The Montréal-based Canadian artist and architect Melvin Charney describes the history of modern architecture as a series of significant monuments that have been reproduced and documented. Here, the unexpected events transmitted by wire-service news photographs—selected, classified into various thematic areas, and collated by Charney—confront us with the shock or recognition that allows us to see architecture from outside its presentation as an isolated monument. The choices made by Charney from the ideas enclosed in the pre-packaged “news” images order them into a “dictionary,” and show the built and inhabited world as it appears through journalistic information.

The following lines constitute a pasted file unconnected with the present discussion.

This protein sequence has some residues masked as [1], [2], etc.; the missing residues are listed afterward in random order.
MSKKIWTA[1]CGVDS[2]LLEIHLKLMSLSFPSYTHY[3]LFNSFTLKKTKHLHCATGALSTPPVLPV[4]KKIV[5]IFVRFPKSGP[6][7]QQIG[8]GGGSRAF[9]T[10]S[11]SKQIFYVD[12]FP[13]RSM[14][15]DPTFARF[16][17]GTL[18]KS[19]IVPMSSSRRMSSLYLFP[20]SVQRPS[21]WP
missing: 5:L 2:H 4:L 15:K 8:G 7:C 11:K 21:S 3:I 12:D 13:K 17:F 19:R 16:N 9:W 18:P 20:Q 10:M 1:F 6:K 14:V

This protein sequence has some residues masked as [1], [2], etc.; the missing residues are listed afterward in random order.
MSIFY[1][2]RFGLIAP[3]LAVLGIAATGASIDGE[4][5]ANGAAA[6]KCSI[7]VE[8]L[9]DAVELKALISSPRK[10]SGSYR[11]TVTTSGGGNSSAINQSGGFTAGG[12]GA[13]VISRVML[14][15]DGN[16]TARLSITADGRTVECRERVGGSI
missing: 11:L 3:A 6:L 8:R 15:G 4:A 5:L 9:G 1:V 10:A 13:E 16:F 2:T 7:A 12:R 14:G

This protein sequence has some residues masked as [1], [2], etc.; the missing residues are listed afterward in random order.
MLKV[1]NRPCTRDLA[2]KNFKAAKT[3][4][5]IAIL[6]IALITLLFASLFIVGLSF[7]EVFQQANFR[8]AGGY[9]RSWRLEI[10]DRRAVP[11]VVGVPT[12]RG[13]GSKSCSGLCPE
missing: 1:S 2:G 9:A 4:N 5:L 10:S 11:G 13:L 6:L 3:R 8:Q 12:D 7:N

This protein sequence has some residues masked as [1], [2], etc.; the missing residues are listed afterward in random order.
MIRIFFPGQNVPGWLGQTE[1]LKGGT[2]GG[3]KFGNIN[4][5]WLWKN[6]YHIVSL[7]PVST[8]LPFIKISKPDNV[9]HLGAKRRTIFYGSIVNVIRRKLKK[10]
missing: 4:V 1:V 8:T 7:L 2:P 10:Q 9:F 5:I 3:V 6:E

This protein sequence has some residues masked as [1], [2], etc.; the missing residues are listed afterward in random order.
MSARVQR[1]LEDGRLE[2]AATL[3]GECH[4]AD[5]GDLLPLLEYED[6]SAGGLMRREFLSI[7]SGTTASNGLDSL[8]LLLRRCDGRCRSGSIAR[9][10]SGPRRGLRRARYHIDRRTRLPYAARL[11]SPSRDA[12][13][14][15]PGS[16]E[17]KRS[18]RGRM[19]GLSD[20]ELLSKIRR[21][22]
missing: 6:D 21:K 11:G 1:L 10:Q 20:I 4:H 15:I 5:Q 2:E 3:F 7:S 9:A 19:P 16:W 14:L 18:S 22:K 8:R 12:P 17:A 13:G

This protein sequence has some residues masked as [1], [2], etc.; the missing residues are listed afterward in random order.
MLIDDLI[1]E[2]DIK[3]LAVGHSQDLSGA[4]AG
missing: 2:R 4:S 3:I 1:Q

This publication accompanied the Canadian entry to the Venice Biennale’s 7th International Architecture Exhibition, whose theme was “The City: Less Aesthetics, More Ethics.”
Essays by Melvin Charney, Jean-François Chevrier, Phyllis Lambert, and Manon Regimbald.
Softcover, 96 pages. Trilingual English/French/Italian edition.